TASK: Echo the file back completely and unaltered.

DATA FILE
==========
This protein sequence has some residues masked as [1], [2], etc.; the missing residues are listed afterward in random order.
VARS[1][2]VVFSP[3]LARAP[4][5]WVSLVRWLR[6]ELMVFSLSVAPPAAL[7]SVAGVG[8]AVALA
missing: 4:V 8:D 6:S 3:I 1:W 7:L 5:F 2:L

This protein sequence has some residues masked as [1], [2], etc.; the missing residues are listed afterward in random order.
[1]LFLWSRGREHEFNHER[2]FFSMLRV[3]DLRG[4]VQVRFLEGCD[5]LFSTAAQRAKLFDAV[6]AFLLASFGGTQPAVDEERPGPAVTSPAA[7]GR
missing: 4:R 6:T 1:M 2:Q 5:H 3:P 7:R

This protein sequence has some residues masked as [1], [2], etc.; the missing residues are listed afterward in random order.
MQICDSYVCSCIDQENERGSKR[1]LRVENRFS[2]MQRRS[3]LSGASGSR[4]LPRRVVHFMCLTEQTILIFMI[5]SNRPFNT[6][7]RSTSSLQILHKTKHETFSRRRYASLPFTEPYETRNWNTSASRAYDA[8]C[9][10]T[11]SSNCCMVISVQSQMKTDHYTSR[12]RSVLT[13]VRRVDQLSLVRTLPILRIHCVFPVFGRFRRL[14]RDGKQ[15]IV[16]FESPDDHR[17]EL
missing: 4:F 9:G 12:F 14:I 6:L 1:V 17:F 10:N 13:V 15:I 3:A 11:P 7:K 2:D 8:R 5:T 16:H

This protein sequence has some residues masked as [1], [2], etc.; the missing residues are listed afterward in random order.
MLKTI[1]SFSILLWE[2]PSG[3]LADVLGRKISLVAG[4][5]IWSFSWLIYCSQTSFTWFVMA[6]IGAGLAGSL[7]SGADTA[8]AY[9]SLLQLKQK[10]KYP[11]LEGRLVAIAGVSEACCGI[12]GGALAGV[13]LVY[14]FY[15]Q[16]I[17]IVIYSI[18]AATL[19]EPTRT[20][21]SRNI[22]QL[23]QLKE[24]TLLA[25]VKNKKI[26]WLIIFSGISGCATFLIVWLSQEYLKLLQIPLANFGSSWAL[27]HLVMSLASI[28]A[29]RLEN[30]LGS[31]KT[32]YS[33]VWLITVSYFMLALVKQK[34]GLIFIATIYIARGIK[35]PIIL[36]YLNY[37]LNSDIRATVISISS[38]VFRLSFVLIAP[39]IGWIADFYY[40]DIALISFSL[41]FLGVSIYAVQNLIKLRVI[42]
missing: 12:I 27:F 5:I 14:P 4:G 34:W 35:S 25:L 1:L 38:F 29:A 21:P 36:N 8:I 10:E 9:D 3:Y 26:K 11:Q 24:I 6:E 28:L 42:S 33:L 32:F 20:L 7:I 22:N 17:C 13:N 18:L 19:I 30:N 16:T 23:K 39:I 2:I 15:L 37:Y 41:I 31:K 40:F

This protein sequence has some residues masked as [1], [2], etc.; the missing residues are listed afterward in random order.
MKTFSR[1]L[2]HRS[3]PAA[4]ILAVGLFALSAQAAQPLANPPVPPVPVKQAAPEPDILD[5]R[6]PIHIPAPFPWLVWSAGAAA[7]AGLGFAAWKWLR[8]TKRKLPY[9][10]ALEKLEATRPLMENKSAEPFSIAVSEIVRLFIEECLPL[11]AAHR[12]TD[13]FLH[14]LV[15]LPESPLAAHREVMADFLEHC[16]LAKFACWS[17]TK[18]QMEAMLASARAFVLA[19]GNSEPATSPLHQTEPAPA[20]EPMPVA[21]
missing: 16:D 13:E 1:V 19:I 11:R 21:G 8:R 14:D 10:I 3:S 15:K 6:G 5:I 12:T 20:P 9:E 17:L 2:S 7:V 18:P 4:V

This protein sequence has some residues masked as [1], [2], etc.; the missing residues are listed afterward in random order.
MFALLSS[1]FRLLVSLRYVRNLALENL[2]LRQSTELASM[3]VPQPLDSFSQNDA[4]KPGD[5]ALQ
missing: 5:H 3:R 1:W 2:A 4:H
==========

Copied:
This protein sequence has some residues masked as [1], [2], etc.; the missing residues are listed afterward in random order.
VARS[1][2]VVFSP[3]LARAP[4][5]WVSLVRWLR[6]ELMVFSLSVAPPAAL[7]SVAGVG[8]AVALA
missing: 4:V 8:D 6:S 3:I 1:W 7:L 5:F 2:L

This protein sequence has some residues masked as [1], [2], etc.; the missing residues are listed afterward in random order.
[1]LFLWSRGREHEFNHER[2]FFSMLRV[3]DLRG[4]VQVRFLEGCD[5]LFSTAAQRAKLFDAV[6]AFLLASFGGTQPAVDEERPGPAVTSPAA[7]GR
missing: 4:R 6:T 1:M 2:Q 5:H 3:P 7:R

This protein sequence has some residues masked as [1], [2], etc.; the missing residues are listed afterward in random order.
MQICDSYVCSCIDQENERGSKR[1]LRVENRFS[2]MQRRS[3]LSGASGSR[4]LPRRVVHFMCLTEQTILIFMI[5]SNRPFNT[6][7]RSTSSLQILHKTKHETFSRRRYASLPFTEPYETRNWNTSASRAYDA[8]C[9][10]T[11]SSNCCMVISVQSQMKTDHYTSR[12]RSVLT[13]VRRVDQLSLVRTLPILRIHCVFPVFGRFRRL[14]RDGKQ[15]IV[16]FESPDDHR[17]EL
missing: 4:F 9:G 12:F 14:I 6:L 1:V 17:F 10:N 13:V 15:I 3:A 11:P 7:K 2:D 8:R 5:T 16:H

This protein sequence has some residues masked as [1], [2], etc.; the missing residues are listed afterward in random order.
MLKTI[1]SFSILLWE[2]PSG[3]LADVLGRKISLVAG[4][5]IWSFSWLIYCSQTSFTWFVMA[6]IGAGLAGSL[7]SGADTA[8]AY[9]SLLQLKQK[10]KYP[11]LEGRLVAIAGVSEACCGI[12]GGALAGV[13]LVY[14]FY[15]Q[16]I[17]IVIYSI[18]AATL[19]EPTRT[20][21]SRNI[22]QL[23]QLKE[24]TLLA[25]VKNKKI[26]WLIIFSGISGCATFLIVWLSQEYLKLLQIPLANFGSSWAL[27]HLVMSLASI[28]A[29]RLEN[30]LGS[31]KT[32]YS[33]VWLITVSYFMLALVKQK[34]GLIFIATIYIARGIK[35]PIIL[36]YLNY[37]LNSDIRATVISISS[38]VFRLSFVLIAP[39]IGWIADFYY[40]DIALISFSL[41]FLGVSIYAVQNLIKLRVI[42]
missing: 12:I 27:F 5:I 14:P 4:G 34:W 35:S 25:L 1:L 38:F 29:A 21:P 36:N 8:I 10:E 9:D 3:Y 26:K 11:Q 24:I 6:E 28:L 42:S 33:L 32:F 20:L 7:I 22:N 17:C 13:N 18:L 19:I 30:N 16:T 23:K 39:I 2:I 15:L 37:Y 41:I 31:K 40:F

This protein sequence has some residues masked as [1], [2], etc.; the missing residues are listed afterward in random order.
MKTFSR[1]L[2]HRS[3]PAA[4]ILAVGLFALSAQAAQPLANPPVPPVPVKQAAPEPDILD[5]R[6]PIHIPAPFPWLVWSAGAAA[7]AGLGFAAWKWLR[8]TKRKLPY[9][10]ALEKLEATRPLMENKSAEPFSIAVSEIVRLFIEECLPL[11]AAHR[12]TD[13]FLH[14]LV[15]LPESPLAAHREVMADFLEHC[16]LAKFACWS[17]TK[18]QMEAMLASARAFVLA[19]GNSEPATSPLHQTEPAPA[20]EPMPVA[21]
missing: 16:D 13:E 1:V 19:I 11:R 21:G 8:R 14:D 10:I 3:S 15:K 6:G 5:I 12:T 20:P 9:E 17:L 2:S 7:V 18:P 4:V

This protein sequence has some residues masked as [1], [2], etc.; the missing residues are listed afterward in random order.
MFALLSS[1]FRLLVSLRYVRNLALENL[2]LRQSTELASM[3]VPQPLDSFSQNDA[4]KPGD[5]ALQ
missing: 5:H 3:R 1:W 2:A 4:H